This is going to be one of those ‘informative’ kind of posts… I was actually intending to write about something else I made and added to the workshop recently but I appear to be missing some of the in-progress photos of that and, if I did take them then, they must still be on the SD card which is sat out in the workshop right now!
So, this evening’s post concerns some minor modifications I’ve made to the ‘mobility’ of both my table saw’s mobile base and the router table I made back in August.
We’ll start with the router table because that’s clearly illustrated in the first photo. My big idea with the initial concept here is that the blocks would allow the unit to sit in place without moving or rolling under any force. That has always worked well. But, it then becomes an issue having to lift and tun the loaded table with half-a-dozen power tools sitting in the lower section!
So, I carefully rolled the machine over and on to one end, before removing the blocks and fitting a second pair of swivelling castors (3in diameter with rubber wheels). I could’ve just used locking castors but, where I’ve fitted them in the past, I find that I never actually use the brakes because they’re too small and almost inaccessible for too much of the time. Position them too close to the edge and I find that they can become a obtrusive and even a trip hazard (especially in a compact workshop).
You’ll notice in that second photo that the bolt threads are protruding too far, which would limit the full swivel capacity of each castors (each bolt is sunk in to the other side of the MDF, with that then screwed on to the underside of the router table). I didn’t bother trimming them off flush as the nylon lock-nuts were still too long. So, I reversed the configuration by embedding the nuts in to the MDF and then threading the bolts through from the castor-side. But still, I didn’t want to reach for my hacksaw (why haven’t I bought an angle grinder yet?!) so, I drilled extra holes in to the base of the router table and that gave them somewhere to rest. Phew!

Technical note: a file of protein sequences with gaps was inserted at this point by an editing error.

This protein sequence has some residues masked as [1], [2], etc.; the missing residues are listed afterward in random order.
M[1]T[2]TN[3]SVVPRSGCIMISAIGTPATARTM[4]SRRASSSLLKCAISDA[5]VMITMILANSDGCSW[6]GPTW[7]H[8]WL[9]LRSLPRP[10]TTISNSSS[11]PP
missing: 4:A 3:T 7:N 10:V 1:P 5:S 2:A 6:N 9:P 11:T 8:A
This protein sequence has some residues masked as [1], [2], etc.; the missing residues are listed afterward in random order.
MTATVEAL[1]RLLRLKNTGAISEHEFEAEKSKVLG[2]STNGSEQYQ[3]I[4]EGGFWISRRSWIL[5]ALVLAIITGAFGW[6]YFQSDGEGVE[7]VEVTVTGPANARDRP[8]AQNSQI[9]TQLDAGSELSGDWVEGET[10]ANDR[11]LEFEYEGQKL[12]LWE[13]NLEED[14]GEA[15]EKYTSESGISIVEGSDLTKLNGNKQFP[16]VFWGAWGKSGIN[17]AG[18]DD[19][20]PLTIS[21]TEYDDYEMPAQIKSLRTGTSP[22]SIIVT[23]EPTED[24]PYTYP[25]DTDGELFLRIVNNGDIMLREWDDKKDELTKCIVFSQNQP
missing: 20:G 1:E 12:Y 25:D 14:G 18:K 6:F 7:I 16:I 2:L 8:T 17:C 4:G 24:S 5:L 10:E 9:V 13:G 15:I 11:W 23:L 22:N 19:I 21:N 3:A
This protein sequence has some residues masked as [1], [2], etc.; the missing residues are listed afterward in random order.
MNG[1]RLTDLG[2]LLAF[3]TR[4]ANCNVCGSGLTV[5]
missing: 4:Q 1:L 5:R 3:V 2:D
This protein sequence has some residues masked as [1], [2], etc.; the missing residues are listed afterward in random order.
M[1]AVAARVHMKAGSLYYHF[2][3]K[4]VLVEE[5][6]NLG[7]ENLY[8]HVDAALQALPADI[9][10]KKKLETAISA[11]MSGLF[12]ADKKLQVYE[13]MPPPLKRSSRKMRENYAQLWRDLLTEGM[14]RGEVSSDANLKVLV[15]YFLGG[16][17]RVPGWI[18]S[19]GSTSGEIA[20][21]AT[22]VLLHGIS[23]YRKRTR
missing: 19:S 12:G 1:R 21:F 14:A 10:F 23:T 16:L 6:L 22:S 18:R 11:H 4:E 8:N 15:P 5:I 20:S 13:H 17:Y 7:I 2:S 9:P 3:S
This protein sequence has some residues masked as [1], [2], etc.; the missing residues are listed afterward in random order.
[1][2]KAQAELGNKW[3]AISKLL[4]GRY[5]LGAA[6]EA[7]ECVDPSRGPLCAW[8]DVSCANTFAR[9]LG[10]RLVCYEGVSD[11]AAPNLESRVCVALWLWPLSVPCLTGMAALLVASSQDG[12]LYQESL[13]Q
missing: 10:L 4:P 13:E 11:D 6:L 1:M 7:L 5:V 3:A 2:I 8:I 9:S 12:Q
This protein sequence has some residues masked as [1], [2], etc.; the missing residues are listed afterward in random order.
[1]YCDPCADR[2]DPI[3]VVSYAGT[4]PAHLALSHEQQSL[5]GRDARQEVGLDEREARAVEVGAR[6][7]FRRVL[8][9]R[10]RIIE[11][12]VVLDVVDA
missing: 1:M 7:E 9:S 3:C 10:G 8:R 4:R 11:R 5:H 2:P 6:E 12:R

Now, let’s take a look at my latest mods to the table saw’s mobile base…
To start off, I needed to increase the height at which the timber frame for the base is raised once the castors have been lowered. Each time I want to use this saw, it is best to wheel it outside but, in doing so, I find that the feet of the base drag and catch on the step down from the concrete floor and on to the driveway. I took some scraps of 18mm thick ply from the bins at work and screwed them to the underside (after unbolting the castors, of course).
I then reattached each of the four castors using M8 coach screws, threaded through the ply and most of the way in to the thickness of the timber. This has made enough of a difference, even though I didn’t want to risk raising it any higher as that could cause the lift mechanism to foul the tilt of the saw.
One final amendment I was hoping to make concerns the ‘flip-lock’ piece of plywood that holds and releases the arm that raises and lowers the saw from and to the floor. I was looking to add a spring (as in the YouTube video that inspired this) and I even found one that was suitable from an old-but-broken pillar drill guard that was hidden away… But I just could not see a way of attaching that without it otherwise interfering with another moving part. I’d like it (or ‘something’) to be able to pull and hold the plywood ‘over’ the arm, so that there’s no chance of it all springing loose while the saw’s being moved (as you may recall from my own video on this).
Each of these simple modifications will go towards improving the mobility issues that often plague a small workshop, such as my own. I’m also helping it will again assist moving the saw once I decided to sell it and find a buyer! That’s high priority at the moment as I would greatly appreciate having a little extra floor space around there again… I still have one project that I’d like to tackle before hand though.
Thanks for reading.